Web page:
Phosphopantetheinyl transferases (PPTases) are key enzymes in the assembly-line production of complex molecules such as fatty acids, polyketides and polypeptides, where they activate acyl or peptidyl carrier proteins, transferring a 4'-phosphopantetheinyl moiety from coenzyme A (CoA) to a reactive serine residue on the carrier protein. The human pathogen Mycobacterium tuberculosis encodes two PPTases, both essential and therefore attractive drug targets. We report the structure of the type-II PPTase PptT, obtained from crystals of a fusion protein with maltose binding protein. The structure, at 1.75Å resolution (R=0.156, Rfree=0.191), reveals an α/β fold broadly similar to other type-II PPTases, but with differences in peripheral structural elements. A bound CoA is clearly defined with its pantetheinyl arm tucked into a hydrophobic pocket. Interactions involving the CoA diphosphate, bound Mg(2+) and three active site acidic side chains suggest a plausible pathway for proton transfer during catalysis.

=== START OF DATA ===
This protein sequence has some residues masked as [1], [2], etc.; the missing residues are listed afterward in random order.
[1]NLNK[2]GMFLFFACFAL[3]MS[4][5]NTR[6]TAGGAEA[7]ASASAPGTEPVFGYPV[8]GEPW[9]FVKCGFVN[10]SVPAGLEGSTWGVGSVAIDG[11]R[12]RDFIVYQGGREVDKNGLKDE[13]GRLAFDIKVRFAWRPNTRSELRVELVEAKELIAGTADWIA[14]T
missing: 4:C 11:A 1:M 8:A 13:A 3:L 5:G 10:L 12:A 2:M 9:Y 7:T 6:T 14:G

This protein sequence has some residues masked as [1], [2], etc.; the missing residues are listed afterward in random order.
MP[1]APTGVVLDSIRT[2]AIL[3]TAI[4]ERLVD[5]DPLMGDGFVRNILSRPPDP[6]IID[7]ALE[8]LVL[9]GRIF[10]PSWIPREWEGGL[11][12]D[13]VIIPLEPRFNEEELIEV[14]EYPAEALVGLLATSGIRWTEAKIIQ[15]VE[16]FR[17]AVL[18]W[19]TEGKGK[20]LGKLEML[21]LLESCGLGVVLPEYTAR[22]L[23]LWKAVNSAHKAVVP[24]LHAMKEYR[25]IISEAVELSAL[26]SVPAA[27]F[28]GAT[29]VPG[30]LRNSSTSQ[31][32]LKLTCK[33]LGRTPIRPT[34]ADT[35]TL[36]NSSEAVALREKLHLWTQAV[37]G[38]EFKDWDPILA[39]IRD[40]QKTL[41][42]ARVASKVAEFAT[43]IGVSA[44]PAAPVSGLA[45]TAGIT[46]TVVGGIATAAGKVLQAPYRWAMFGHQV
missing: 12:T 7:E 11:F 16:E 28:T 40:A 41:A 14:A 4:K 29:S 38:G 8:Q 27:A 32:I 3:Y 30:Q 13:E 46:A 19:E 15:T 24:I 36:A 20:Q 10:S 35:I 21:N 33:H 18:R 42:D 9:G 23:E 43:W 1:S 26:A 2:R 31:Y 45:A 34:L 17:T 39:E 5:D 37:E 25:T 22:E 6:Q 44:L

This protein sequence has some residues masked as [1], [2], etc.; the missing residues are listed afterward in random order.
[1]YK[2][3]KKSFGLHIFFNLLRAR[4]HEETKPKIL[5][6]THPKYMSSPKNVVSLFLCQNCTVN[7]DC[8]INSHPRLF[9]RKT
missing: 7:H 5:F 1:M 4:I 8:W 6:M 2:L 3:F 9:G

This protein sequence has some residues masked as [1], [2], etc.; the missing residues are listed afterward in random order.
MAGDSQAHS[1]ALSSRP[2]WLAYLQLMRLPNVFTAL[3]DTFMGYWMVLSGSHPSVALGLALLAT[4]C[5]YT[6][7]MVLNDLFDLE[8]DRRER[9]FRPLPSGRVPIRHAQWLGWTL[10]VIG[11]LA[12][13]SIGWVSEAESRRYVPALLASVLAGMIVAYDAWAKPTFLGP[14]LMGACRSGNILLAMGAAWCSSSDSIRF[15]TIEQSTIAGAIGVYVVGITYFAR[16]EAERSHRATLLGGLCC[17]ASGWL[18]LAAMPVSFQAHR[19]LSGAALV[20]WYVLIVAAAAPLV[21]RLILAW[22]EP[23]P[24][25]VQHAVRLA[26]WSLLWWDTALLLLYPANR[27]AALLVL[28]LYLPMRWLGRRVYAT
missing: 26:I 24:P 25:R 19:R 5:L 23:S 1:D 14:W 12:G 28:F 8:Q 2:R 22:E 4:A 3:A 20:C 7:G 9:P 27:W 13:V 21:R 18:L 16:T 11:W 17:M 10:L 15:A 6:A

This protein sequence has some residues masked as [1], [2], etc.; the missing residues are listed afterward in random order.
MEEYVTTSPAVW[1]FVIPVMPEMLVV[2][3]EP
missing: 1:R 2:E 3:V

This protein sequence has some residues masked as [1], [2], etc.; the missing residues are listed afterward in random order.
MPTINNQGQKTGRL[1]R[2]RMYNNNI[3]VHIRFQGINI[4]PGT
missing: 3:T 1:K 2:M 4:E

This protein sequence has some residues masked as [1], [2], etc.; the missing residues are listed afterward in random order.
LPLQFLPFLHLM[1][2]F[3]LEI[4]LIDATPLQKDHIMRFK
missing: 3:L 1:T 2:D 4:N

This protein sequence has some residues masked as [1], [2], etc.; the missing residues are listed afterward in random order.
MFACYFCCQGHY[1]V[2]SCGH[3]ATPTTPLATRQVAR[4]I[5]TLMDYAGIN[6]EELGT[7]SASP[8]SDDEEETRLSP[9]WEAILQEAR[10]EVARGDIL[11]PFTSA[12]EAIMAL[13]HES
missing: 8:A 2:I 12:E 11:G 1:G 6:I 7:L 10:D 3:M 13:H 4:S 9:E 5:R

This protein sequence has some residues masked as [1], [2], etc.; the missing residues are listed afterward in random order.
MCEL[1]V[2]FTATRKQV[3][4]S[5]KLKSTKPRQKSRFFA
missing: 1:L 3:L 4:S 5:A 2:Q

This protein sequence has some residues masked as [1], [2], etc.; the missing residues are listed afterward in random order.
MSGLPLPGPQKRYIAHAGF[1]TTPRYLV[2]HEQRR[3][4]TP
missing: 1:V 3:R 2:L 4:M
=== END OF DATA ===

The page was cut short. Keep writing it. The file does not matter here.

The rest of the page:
Keywords: Acyl carrier protein; Crystal structure; MBP fusion protein; Mycobacterium tuberculosis; Phosphopantetheinyl transferase type-II.
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